Dylan LeBlanc may not look like Bob Dylan, but the two Dylans connected through LeBlanc’s horse rasp and musical style at Pearl Street Warehouse recently.
On June 14, Dylan demonstrated a connection to another master artist as well — Neil Young. Neil pioneered a mix of country and folk rock mix with crushing electric guitars that would go on to influence alternative rock. But Neil’s influence on bands like Dinosaur Jr. and Nirvana sometimes overshadows that he influenced very different artists, like Lucinda Williams, just as much. Dylan LeBlanc’s Americana sound, with a little bit of twang and a lot of heavy, heavy guitars pulls these threads together and seems like the primal stuff.
The truth is, though, that no one can duplicate Neil Young. Dylan has his own unique style, which he showcased at the Pearl Street Warehouse to the delight of the crowd. Dylan is currently touring behind his recently released fourth album, Renegade. He opened with one of his older songs, then he went to change guitars. He mentioned that he just released Renegade a week ago to the day. He also said that he hadn’t been in DC for a while, then he played one of the new songs, “Damned,” which, like many of the songs on Renegade, reflects on his personal difficulties in coming to grips with the early fervor of his career. He sings, “Don’t tell me that I’m damned, born to live a life of sin, I couldn’t live with it.”
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“This album,” Dylan said, “is the most fun I’ve had playing music in a long time,” his face lighting up with a boyish smile. He kicked up the band into the upbeat, more pop-sounding “Born Again.” Guitar changes followed — Dylan’s numerous electric guitars stood prominently on stage.
Later, Dylan played “Look How Far We’ve Come,” a song he recorded with alt-country singer-songwriter Rayland Baxter. He checked in with the audience, asking if everyone was having a good time. The audience answered with cheers and applause.
Later in the set, Dylan played several more songs from Renegade, including the title track, a blaring country-rock tune in the outlaw tradition that references drinking and being on the wrong of a police APB. “Lone Rider” has a strain of the southern gothic, beginning, “Last Hallows’ Eve, in the slow and steady rain,” putting an introspective twist on that milieu to continue the album’s exploration of Dylan’s experiences with stardom: “All my life I’ve been haunted by the wrong kind of fame.” Dylan also played “I See It in Your Eyes,” a rumination on a lost lover.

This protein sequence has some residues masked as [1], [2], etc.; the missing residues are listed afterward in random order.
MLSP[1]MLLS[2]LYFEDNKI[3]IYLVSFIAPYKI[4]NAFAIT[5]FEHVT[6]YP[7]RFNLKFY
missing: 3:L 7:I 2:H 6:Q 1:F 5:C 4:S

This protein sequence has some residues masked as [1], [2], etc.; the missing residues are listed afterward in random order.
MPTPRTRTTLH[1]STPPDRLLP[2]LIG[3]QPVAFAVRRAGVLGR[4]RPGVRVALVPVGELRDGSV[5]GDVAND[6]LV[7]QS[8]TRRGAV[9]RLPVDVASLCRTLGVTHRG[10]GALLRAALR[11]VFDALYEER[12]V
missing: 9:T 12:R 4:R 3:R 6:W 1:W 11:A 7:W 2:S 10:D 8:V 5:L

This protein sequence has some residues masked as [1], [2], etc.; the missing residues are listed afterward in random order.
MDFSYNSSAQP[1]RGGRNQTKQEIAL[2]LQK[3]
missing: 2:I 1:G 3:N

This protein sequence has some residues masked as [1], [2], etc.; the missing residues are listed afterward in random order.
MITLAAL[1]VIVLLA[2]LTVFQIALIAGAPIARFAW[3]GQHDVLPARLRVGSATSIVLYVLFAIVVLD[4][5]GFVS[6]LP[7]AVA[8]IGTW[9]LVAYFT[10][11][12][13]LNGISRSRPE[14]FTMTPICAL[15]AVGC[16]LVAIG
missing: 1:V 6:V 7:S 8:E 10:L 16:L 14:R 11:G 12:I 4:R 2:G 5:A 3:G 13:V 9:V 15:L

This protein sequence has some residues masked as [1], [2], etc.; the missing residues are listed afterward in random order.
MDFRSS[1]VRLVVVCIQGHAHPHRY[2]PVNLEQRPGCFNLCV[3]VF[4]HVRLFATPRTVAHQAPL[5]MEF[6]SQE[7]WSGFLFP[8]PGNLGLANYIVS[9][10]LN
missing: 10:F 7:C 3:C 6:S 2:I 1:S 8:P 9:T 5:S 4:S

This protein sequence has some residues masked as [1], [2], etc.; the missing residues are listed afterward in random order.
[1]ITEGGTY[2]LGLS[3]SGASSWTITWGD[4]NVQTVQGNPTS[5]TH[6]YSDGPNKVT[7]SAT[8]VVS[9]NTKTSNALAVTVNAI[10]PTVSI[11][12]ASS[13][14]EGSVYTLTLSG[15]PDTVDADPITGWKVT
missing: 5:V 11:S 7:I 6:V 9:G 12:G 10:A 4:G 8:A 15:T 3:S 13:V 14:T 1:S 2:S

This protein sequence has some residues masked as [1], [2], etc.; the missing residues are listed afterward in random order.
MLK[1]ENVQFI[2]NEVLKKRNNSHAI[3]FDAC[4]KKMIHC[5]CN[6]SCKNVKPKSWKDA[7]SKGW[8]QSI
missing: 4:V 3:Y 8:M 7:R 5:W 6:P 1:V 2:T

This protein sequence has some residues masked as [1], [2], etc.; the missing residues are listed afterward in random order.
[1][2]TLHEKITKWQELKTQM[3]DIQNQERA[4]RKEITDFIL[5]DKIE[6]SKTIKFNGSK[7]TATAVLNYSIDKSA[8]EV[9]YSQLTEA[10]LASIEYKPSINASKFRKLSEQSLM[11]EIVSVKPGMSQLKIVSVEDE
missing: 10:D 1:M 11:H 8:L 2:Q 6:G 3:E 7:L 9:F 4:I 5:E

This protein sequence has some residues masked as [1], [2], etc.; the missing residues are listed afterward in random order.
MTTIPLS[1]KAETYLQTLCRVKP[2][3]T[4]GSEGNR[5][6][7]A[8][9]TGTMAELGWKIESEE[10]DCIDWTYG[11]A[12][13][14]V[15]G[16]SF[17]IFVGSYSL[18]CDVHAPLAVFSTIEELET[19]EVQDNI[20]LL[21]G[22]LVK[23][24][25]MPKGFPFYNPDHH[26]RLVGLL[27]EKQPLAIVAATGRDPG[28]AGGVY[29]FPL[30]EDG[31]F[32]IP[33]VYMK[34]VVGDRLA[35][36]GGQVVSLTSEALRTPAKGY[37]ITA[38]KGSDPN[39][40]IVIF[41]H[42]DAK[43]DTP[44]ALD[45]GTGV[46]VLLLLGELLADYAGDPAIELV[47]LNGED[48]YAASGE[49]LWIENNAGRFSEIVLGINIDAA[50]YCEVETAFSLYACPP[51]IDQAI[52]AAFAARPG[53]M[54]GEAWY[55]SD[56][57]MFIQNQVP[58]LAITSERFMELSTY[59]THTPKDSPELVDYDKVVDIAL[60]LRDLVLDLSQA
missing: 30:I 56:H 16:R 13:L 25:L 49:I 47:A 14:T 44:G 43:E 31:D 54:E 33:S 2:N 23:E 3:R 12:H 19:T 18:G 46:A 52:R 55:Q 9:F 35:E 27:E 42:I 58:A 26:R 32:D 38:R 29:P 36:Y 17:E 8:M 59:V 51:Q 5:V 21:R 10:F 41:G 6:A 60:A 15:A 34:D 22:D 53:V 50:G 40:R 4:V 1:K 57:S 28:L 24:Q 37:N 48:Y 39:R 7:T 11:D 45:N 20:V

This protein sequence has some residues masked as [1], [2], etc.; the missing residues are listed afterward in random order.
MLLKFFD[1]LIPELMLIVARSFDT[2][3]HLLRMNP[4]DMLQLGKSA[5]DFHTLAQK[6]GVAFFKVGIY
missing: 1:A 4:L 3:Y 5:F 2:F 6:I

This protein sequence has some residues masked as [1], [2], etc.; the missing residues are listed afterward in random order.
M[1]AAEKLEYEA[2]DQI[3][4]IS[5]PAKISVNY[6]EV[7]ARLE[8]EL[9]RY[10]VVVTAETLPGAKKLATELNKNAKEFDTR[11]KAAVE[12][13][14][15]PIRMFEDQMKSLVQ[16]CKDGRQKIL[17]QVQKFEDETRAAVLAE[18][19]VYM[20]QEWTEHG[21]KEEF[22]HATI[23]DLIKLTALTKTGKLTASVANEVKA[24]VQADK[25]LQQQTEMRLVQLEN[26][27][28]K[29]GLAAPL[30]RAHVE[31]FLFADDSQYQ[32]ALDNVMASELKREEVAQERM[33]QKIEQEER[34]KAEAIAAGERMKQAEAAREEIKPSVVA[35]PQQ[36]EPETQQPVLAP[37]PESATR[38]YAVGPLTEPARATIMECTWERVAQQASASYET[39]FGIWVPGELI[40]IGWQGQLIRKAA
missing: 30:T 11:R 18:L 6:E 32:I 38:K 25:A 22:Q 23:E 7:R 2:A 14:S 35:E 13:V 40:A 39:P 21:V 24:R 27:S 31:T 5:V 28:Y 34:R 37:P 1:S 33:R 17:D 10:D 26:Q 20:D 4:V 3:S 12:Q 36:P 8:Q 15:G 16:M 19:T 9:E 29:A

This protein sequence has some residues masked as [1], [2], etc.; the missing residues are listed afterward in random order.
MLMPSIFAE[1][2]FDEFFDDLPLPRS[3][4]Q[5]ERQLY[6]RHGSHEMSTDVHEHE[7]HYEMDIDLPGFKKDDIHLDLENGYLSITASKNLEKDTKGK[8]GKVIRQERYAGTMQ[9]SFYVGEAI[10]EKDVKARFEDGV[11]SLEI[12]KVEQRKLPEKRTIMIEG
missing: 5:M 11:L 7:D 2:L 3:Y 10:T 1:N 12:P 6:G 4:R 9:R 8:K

Dylan played some of his older material, including the title cut from Cautionary Tale, a song about his own recklessness. Through this his set, Dylan and his band rocked the house. They’d hit a soft spot in the music, only a moment later to shred the place apart with blistering riffs. The audience hung on every word of Dylan’s distinctive, Southern-inflected nasal rasp.
Seeing Dylan in person, his youth really becomes apparent. For all the pressure that’s been heaped upon him, he’s an accomplished and well-developed artist at only 28 years old. Few musicians have four albums out by Dylan’s age. He’s established an identity and a distinctive sound, and he has decades to experiment and grow within it now. He’s a strong, strong performer who will only mature and get even better — just like the masters before him.